Millions of investors were sucked into this scam because the equities paid excellent returns and because they were sold as being both insured and highly rated. These investments have grown nine fold during the past three years. The total debt obligations leveraged at all levels in this scheme is well more than $60 trillion according to a Wall Street Journal article last week. That incredible debt is all secured by virtually worthless sub-prime mortgages and junk bonds insured against default by companies with virtually no capacity or reserves to cover the default losses. The default of this amount of unsecured debt could well cause a worldwide depression.
       No national financial upheaval would occur if 6 percent of the most risky home mortgages defaulted and were allowed to be foreclosed. The real estate market would adjust prices downward, as it has done in the past, creating buying opportunities that would encourage new investment in real estate. In fact, 94 percent of all home mortgages are structured and collateralized so that the home owner can continue to make payments as usual. The problem is not the sub-prime loans themselves, but the equity scheme that encouraged the loans to be made.
      The question that begs asking is: Where was the Security and Exchange Commission when this scheme was created and developed, and who will be held responsible for the scam?

Thoughts from Rural Oregon:
      The rural urban divide is a truly bipartisan issue that is often raised but rarely given honest discussion. The fact of the matter is that 80 percent of Oregonians live within 20 miles of the Willamette River, and rightfully, enjoy 80 percent of the representation in both legislative chambers. That reality leaves more than 80 percent of Oregon’s geographic area, and 20 percent of her people, to be represented by only 9 Senators and 18 Representatives. In Fact, 13 Senators and 26 Representatives live in districts located entirely or partly within Multnomah, Washington, and Clackamas counties. 
      Moreover, the effective representation or our more rural citizens is further diluted because a significant number of other Senate and House districts also include portions of that Willamette River corridor. It is readily apparent to those who do not live in that Willamette River corridor that rules and regulations that may be perfectly reasonable and appropriate for that heavily populated portion of Oregon, are neither appropriate nor reasonable for those who live in less densely populated areas.
      A quick example that comes to mind is the Oregon Department of Transportation Division 51 rule as it was applied to the Safeway store in Lakeview. Safeway proposed an enlargement of their store and services that would have created 18 badly needed new jobs. The store is located on Main Street which is also Highway 395. Traffic is normally such that when they see a car on the street they wave because it is their neighbor. Regardless of this fact, ODOT applied the Division 51 rule the same as if it were being applied on Sandy Boulevard in downtown Portland. ODOT denied Safeway a second access to the street that was critical to the success of the increased service effort. Rather than fight ODOT for a small store in Lakeview, Safeway chose to abandon their expansion plan. The outcome of this inappropriate application of a statewide rule was the loss of expanded services, the loss of construction jobs, and the loss of about 18 critically needed permanent jobs for the citizens of Lake County.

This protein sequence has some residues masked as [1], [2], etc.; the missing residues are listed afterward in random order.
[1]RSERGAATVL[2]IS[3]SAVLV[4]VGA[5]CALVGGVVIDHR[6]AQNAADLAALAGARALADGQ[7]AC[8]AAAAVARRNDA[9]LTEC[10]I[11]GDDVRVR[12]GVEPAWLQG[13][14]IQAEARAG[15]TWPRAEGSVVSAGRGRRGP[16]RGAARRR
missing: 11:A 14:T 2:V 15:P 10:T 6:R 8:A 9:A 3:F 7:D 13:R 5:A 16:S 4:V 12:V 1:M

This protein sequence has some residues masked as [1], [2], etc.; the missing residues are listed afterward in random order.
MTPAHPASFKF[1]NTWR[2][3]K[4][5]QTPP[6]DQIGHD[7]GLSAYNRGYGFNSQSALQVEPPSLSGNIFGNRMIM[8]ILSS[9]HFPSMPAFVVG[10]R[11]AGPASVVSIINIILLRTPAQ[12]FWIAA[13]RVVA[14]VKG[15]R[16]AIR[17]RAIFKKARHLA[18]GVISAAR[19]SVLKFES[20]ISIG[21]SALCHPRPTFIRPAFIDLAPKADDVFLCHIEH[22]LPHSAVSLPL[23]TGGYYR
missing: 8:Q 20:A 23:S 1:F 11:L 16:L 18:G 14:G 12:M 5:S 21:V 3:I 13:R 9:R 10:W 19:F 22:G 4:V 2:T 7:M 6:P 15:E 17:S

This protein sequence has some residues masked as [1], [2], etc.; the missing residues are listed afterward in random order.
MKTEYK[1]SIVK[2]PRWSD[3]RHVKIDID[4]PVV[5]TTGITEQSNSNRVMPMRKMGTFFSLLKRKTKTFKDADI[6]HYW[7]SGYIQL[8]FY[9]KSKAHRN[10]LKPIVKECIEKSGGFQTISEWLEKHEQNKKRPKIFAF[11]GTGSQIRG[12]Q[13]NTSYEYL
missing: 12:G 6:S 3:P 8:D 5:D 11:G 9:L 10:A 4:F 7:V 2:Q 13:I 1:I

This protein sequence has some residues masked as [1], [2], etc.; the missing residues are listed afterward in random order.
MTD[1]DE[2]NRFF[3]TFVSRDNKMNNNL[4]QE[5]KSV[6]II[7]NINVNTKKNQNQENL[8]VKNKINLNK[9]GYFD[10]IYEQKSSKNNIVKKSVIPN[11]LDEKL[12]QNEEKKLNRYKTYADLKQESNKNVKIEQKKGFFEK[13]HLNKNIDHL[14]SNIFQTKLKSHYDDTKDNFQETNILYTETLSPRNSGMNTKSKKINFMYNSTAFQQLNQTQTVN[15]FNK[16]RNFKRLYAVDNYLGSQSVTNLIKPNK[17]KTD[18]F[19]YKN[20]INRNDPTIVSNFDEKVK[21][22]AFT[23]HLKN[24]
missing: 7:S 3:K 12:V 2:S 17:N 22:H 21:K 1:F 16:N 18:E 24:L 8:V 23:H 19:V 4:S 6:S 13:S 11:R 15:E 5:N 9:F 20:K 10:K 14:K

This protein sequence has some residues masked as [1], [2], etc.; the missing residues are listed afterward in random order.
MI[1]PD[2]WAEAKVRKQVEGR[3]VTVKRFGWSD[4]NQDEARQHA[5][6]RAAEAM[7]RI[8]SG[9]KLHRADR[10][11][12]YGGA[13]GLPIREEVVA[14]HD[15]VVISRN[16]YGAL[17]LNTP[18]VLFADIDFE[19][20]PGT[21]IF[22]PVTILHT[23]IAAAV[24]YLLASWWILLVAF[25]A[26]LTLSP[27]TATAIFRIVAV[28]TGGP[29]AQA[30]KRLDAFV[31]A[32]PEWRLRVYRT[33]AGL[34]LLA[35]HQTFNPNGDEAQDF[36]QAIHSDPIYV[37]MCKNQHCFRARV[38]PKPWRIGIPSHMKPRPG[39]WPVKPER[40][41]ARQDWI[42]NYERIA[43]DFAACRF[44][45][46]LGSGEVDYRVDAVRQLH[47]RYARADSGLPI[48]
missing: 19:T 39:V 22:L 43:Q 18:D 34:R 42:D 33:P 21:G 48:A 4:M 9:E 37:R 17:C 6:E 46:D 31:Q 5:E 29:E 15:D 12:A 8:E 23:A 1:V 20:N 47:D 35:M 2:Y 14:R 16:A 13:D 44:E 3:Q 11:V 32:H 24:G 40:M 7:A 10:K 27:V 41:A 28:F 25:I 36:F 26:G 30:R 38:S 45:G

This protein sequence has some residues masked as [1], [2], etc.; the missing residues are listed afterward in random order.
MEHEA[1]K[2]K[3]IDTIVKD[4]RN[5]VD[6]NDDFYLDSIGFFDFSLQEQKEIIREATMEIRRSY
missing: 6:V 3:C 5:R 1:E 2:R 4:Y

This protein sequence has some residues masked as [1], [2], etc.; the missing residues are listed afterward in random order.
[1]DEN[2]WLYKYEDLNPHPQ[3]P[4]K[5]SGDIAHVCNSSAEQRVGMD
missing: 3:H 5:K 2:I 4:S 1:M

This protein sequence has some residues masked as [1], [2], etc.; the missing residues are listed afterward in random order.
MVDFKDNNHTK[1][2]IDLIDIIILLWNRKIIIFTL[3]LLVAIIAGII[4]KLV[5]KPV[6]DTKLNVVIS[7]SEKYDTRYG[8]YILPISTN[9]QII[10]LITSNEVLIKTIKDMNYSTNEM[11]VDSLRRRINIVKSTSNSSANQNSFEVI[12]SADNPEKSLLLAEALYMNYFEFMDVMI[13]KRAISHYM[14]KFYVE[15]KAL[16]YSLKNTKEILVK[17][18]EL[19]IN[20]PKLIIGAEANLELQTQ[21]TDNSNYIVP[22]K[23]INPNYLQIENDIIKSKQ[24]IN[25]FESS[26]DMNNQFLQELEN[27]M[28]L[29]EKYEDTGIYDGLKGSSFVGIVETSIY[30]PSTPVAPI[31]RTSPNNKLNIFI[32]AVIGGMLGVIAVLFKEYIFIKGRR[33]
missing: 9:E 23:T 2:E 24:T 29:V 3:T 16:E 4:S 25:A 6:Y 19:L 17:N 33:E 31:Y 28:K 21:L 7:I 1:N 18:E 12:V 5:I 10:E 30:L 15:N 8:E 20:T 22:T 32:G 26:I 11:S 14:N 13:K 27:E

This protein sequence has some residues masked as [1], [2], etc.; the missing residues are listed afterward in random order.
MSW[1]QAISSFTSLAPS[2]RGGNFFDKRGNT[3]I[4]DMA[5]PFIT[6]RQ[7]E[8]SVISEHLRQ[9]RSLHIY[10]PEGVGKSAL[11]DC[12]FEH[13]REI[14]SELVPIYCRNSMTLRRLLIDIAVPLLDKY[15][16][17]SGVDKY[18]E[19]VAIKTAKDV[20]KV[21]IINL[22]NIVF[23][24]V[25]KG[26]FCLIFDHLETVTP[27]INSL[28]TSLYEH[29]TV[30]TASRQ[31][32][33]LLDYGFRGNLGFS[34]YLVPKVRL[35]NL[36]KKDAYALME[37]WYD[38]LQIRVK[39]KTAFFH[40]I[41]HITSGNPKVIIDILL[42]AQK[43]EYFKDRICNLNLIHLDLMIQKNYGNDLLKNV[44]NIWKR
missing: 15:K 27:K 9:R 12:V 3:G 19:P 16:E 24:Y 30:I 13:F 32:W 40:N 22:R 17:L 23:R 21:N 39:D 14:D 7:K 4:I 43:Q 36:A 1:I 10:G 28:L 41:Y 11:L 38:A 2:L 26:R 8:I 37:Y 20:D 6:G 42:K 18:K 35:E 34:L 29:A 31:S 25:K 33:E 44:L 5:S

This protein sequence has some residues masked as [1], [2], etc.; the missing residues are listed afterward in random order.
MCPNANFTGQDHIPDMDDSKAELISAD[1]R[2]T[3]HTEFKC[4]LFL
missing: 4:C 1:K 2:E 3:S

Unfortunately for rural Oregonians, legislation is a numbers game where 16 Senate votes, 31 House votes and the signature of our Governor is required to pass any legislative act. For example, the 13 Senators from the 3 Portland area counties only need 3 more votes to reach a Senate majority. Conversely, the 4 Senators from east of the Cascades need 12 more votes to reach the required majority
       I am leading an effort to help address the urban rural divide issues by creating a statewide nonpartisan caucus to provide legislators with another viable voting alternative. I organized a gathering during the 2008 Special Session with the sole intent of creating that non-partisan caucus. I was joined by Senator Betsy Johnson (D-Scappoose), Representative Ron Maurer (R-Grants Pass) and Representative Arnie Roblan (D-Coos Bay) in hosting that initial organizational meeting of the caucus. That initial effort was attended by 28 legislators. We are continuing our effort throughout the legislative interim to bring the existing bipartisan Coastal, Southern Oregon, and Eastern Oregon caucuses together and to add additional interested legislators from across Oregon.

         In closing, we would like to personally congratulate Merrill Elementary School for being named a 2008 Celebrating Student Success Champion. This prestigious award is given by the Oregon Department of Education to honor and reward the dedication, leadership and focus of Oregon schools that are successfully closing the achievement gap. The 16 schools that are recognized all typically face highly diverse student populations and high poverty rates. But in spite of these odds, these schools are demonstrating that significant academic progress and achievements can be made. Please join us in congratulating Principal Larita Ongman and all the teachers at Merrill Elementary whose hard work and dedication to excellence should be a model for all education administrators to follow. We are proud of you all.

Best regards,